- Class: Junior
- Major: French Studies
- Gender: F
- High School: Henry Sibley
- Transfer Student: N
I most appreciate the human relationships I've been able to develop with other students. Some of the most inspirational and beautiful people I know, I met at Carleton. I would change the general apathy and lack of activism in Carleton students, starting with higher expectations of applied knowledge within the curriculum. Social activism is completely a choice, both in ideology and in deed. I don't mind the number of students at Carleton, though I wish more of them were conscientious and more engaged with their complete learning experience. Few people know about Carleton outside of a privileged group within the US - the response is therefore either 'impressed' because they have heard and believe the elitist rhetoric that surrounds schools like this one, or disinterest because they have no context for the College. I spend most of my time at work (15 hours per week), doing homework and with friends. Northfield (our College town) is a perfect example of small, Midwestern farming communities becoming suburban - some hate this and others adore it. I don't cherish the smell of cow dung and Malto Meal cereal that is particular to the area ... The administration is, unfortunately, more interested in maintaining a status quo that photographs well and can be published in promising brochure paragraphs than it is in investing in the holistic education of all students. Carleton struggles consistently with racial issues, hidden sexual assault, drug ab/use and one of the worst retention rates of men of color in the nation. Many of these stem from an institutional preference to ignore these problems, allowing them to fester, instead of a dedication to healing dialogue about them.
I have the privilege of developing close relationships with some of my professors, though none of them are in my major. Professors tend to know student names, as classes are small enough that this is possible and expected. I enjoy some Educational studies classes; I really loved the Philosophy of Law; the only art class I've taken was a great exercise in developing multiple perspectives; writing parts of my own autobiography in French was a wonderful way to practice, explore and improve my language skills. 'Race and Ethnicity' was a waste of my time; several classes that students take to fulfill the requirements of a liberal arts mentality end up being meaningless for them (for me, these classes were Ethics in Biology and Astronomy). Students study daily, for several hours a day ... or, I should say, they work on academics that much. Studying is reserved for hours after readings, caucus postings, blog development, problem sets, papers, etc are finished. Class participation is variable - some students like to talk a lot, others have less vocal contributions, some don't come to class on a regular basis. Intellectual conversations take place outside of the classroom, usually among close friends. Uncomfortable conversations are best conducted with close friends, as well, as the fears and anxieties of each are better respected. Students are not competitive - in or out of class. Grades are a personal property, to be shared only by choice. Most won't ask about GPA, test scores, etc. The only place that competition comes out is in who asks for help, how, how often, and from whom. I've taken strange classes while traveling abroad - the relationship of spatial organization to city 'personality' and traditional Malian dance.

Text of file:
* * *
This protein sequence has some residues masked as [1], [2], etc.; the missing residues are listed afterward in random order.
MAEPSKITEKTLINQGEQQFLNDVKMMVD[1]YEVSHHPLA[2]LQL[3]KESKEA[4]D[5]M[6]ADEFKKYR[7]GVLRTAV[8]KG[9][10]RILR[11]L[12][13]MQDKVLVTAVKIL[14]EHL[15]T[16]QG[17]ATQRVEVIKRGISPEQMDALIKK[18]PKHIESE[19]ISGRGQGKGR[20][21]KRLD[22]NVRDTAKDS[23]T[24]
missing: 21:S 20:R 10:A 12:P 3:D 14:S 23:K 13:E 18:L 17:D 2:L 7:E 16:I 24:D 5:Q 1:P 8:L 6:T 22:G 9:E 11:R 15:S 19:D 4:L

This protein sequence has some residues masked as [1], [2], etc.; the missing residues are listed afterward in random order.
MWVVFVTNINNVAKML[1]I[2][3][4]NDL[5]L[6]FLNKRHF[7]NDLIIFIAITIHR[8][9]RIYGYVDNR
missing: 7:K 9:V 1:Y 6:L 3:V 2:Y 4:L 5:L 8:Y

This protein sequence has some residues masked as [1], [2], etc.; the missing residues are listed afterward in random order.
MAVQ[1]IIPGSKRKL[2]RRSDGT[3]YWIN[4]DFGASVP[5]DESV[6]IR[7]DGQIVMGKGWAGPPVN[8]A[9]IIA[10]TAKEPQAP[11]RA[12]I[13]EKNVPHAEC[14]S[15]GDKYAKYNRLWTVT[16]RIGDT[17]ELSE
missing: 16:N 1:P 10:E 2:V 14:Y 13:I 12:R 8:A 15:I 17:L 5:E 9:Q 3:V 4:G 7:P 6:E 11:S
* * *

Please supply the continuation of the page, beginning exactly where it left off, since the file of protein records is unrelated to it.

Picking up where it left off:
The further one is from meeting the standard of being male, heterosexual, white, upper/middle class and Christian or Atheist, with a strong basis in American culture, the more uncomfortable one is bound to be on campus. The student groups who are the most vocal about their feelings of invalidation, powerlessness and marginalization are domestic students of color (as opposed to international students), LGBTIQ students, first-generation college students, and students from low-SES, urban backgrounds. Complacency is also a strong component of relative comfort levels on campus - I would not encourage students who think themselves to be politicized to attend this school. Students tend to wear 'comfy' clothes, such as jeans/sweatpants, t-shirts, sweatshirts/fleece, tennis shoes. When it is warm, select students choose not to wear shoes. A small minority 'dress up' on a regular basis, following fashion trends; a smaller minority tries to wear their difference literally on their sleeves, with items like capes or costumes. Different types of students interact superficially. The dining halls separate themselves in complex ways - by year, floor, shared sport, shared racial status, international status. About one quarter of the student body is from Minnesota. Many are from the surrounding Midwest - there is a large population from Chicago, for example, and many from Wisconsin. Carleton tries to represent every state with at least one student at the institution at a time. This means that there is one self-identified Native student. Another 13% is from abroad - from Botswana to South Korea to Cyprus to Ireland. Wealthy legacies support the school financially, upper middle class students make up the majority of SES backgrounds, lower middle class students are rare and a shrinking population due to new admission policies, and low-SES students are about 10-15% of the student body (estimation). Students would say that they are politically aware/active, though I do not agree with this self-assessment of many. Predominantly, students are of a Democratic, left-wing ideology. Students do not often talk about money, though there are silent assumptions made (ie: asking friends out to dinner, bars in town, concerts, etc ... regularly)
The Best Things
The network of alumni and organizations who love the reputation waiting for you off campus.
The Worst Things
Complacency, lack of honest, confrontational dialogue and inaction.